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How the Russian Revolution brought the rarest of medals to Derbyshire - 08/11/2017

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These rare medals, complete with provenance, are coming up for auction in November.

With Remembrance Sunday upon us, it feels only right to dwell on our Militaria section and the extraordinary stories it unearths.

Sadly, world conflict is always with us which is why it’s important we learn lessons from the past and honour those who have fallen.

War-related items that come to our door help us do that. Their stories allow us to remember people who have fought and died in conflicts across the centuries.

For example, this year we sold a Derbyshire soldier’s Boer War collection for £4,000 and it brought his war history back to life.

Yet another extraordinary find has come into our Militaria section from Wirskworth - one that stunned our expert Adrian Stevenson.

Consigned to our November 29 auction is a rare First World War Imperial Russian medal group awarded to Mikhail Vasilievich Braikevitch. Its provenance includes a photo of him with his friends, composers Nickolai Medtner and Sergei Rachmaninoff.

The medals are so unusual the lot has an estimate of £1,000 to £1,200. Adrian has never sold one before. So why have they turned up in Wirksworth?

They belong to 82-year-old Ian Smith, who befriended Mikhail’s daughter, Karina, and her husband the Rev Fielding-Clarke after they moved to Hazelwood and, later, Wirksworth. Both are buried in Hazelwood Church in graves marked by a Russian cross.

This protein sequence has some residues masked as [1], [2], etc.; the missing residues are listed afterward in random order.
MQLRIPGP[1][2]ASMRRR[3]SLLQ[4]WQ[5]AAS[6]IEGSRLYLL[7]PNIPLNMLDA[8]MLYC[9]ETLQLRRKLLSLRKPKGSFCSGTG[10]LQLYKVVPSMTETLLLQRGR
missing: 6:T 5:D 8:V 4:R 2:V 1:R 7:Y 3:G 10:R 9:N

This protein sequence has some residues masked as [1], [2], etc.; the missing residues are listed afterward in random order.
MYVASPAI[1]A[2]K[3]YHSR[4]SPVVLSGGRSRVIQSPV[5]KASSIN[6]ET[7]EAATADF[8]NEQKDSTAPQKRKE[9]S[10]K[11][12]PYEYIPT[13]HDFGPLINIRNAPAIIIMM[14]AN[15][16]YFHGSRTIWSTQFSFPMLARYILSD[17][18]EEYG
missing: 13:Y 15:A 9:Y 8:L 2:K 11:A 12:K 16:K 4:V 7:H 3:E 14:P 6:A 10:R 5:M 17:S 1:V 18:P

Conflict was at the route of Karina’s arrival in the UK in 1917. Her family had to leave Russia due to the Russian Revolution – which led to the rise of the Soviet Union -  and this year marks its 100th anniversary.

Liberals made their escape and the Braikevitch family moved to London. Mikhail, a respected engineer in his homeland, was awarded two Order of Saint Vladimir imperial medals for his work on Odessa harbour in the Ukraine and the Siberian railway.

 Mr Smith got to know Karina and her husband through his fascination with Russia. Born in Littleover, he worked at International Combustion in Derby but, when his annual leave came along, he stepped out of the norm. Back in the 1970s he took his German wife Ursula and their then 15-year-old daughter Erika on a 21-day, 7,100-mile journey across Russia –  during the Cold War.

 The ‘holiday’ was such big news Mr Smith shared reports of his adventures with Radio Derby. It was something he wanted to do because of his late wife’s family connections to Russia.

 When he discovered Mr Fielding-Clarke was involved in peace activities in Russia and lived in Hazelwood, he had to get in touch.

 The families became lifelong friends and Mr Smith did all he could to care for Karina and her husband in their twilight years.

Away from the rhetoric of political leaders, friendships like this showcase humanity at its best.

The medals will be sold in our November 29 Militaria auction. Entries are closed but welcome for our 2018 Militaria auctions. Free antique valuations are available at our saleroom in Heage Lane, Etwall, on Wednesday from 5-7.30pm, Fridays, 9am-4pm and Saturdays, 9am-noon. To find out more, email or call 01283 733988.

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